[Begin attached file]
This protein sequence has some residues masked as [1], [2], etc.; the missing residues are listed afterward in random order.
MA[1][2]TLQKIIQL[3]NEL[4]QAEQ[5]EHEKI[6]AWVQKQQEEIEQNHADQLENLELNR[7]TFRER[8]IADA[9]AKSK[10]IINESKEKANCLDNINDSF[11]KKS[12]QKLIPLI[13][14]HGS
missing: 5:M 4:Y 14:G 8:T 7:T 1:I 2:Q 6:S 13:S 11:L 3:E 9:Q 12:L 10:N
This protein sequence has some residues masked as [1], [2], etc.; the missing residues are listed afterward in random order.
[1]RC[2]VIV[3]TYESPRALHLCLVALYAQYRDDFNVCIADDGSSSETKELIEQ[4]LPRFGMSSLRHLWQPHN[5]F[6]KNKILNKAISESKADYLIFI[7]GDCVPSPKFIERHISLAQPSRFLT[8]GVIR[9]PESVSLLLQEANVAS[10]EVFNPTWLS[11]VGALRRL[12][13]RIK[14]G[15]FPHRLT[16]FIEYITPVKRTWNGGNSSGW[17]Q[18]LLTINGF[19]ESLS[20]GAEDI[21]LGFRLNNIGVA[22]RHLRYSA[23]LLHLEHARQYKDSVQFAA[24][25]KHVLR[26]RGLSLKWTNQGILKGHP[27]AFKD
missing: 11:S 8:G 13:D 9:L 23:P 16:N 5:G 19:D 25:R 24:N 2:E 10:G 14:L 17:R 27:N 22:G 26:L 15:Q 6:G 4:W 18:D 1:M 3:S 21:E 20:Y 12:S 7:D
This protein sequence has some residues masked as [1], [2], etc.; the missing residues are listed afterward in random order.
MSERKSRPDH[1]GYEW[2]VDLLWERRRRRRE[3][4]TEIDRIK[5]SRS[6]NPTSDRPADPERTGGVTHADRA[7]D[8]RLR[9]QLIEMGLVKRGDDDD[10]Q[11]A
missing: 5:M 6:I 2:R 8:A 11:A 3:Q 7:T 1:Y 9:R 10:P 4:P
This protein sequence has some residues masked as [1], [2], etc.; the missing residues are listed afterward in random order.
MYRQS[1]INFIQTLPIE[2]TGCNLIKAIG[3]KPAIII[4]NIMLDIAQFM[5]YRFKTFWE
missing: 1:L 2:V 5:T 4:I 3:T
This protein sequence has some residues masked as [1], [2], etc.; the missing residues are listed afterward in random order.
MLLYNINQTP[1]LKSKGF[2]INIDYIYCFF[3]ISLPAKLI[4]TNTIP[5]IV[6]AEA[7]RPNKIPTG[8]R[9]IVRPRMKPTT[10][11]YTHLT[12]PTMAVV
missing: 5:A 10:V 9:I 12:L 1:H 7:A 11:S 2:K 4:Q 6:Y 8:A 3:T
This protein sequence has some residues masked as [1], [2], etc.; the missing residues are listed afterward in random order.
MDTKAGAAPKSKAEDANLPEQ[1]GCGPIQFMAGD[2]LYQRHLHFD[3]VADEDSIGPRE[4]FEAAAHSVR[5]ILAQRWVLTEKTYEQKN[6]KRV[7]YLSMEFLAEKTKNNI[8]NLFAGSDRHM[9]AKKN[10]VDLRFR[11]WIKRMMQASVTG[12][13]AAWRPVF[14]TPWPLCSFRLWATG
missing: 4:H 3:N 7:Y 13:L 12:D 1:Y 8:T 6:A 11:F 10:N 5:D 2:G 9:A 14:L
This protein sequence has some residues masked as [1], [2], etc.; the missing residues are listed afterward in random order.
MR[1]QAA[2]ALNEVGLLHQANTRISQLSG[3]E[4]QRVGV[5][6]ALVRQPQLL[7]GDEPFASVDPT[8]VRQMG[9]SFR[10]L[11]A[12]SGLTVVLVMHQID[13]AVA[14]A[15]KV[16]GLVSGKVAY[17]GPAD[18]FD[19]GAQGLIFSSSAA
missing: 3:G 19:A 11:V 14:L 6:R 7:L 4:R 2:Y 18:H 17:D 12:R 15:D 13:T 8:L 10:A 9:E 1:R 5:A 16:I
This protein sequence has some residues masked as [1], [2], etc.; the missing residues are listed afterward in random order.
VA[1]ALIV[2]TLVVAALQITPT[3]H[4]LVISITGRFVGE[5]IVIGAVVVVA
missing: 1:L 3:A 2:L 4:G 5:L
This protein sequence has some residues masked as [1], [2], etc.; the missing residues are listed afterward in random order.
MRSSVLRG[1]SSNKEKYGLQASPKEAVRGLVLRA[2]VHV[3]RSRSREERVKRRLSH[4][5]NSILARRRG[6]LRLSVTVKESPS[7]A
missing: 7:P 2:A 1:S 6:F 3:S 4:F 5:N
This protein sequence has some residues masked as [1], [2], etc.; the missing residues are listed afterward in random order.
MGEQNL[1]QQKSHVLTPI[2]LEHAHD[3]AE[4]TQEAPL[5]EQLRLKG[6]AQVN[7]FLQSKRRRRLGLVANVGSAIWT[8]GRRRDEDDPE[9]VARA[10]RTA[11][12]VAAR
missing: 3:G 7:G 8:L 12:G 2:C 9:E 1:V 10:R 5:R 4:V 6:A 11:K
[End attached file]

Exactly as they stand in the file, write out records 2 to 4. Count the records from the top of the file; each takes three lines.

This protein sequence has some residues masked as [1], [2], etc.; the missing residues are listed afterward in random order.
[1]RC[2]VIV[3]TYESPRALHLCLVALYAQYRDDFNVCIADDGSSSETKELIEQ[4]LPRFGMSSLRHLWQPHN[5]F[6]KNKILNKAISESKADYLIFI[7]GDCVPSPKFIERHISLAQPSRFLT[8]GVIR[9]PESVSLLLQEANVAS[10]EVFNPTWLS[11]VGALRRL[12][13]RIK[14]G[15]FPHRLT[16]FIEYITPVKRTWNGGNSSGW[17]Q[18]LLTINGF[19]ESLS[20]GAEDI[21]LGFRLNNIGVA[22]RHLRYSA[23]LLHLEHARQYKDSVQFAA[24][25]KHVLR[26]RGLSLKWTNQGILKGHP[27]AFKD
missing: 11:S 8:G 13:D 9:L 23:P 16:N 5:G 19:D 25:R 24:N 2:E 10:G 14:L 17:R 27:N 22:G 26:L 15:Q 6:G 4:W 18:D 1:M 3:S 21:E 20:Y 12:S 7:D
This protein sequence has some residues masked as [1], [2], etc.; the missing residues are listed afterward in random order.
MSERKSRPDH[1]GYEW[2]VDLLWERRRRRRE[3][4]TEIDRIK[5]SRS[6]NPTSDRPADPERTGGVTHADRA[7]D[8]RLR[9]QLIEMGLVKRGDDDD[10]Q[11]A
missing: 5:M 6:I 2:R 8:A 11:A 3:Q 7:T 1:Y 9:R 10:P 4:P
This protein sequence has some residues masked as [1], [2], etc.; the missing residues are listed afterward in random order.
MYRQS[1]INFIQTLPIE[2]TGCNLIKAIG[3]KPAIII[4]NIMLDIAQFM[5]YRFKTFWE
missing: 1:L 2:V 5:T 4:I 3:T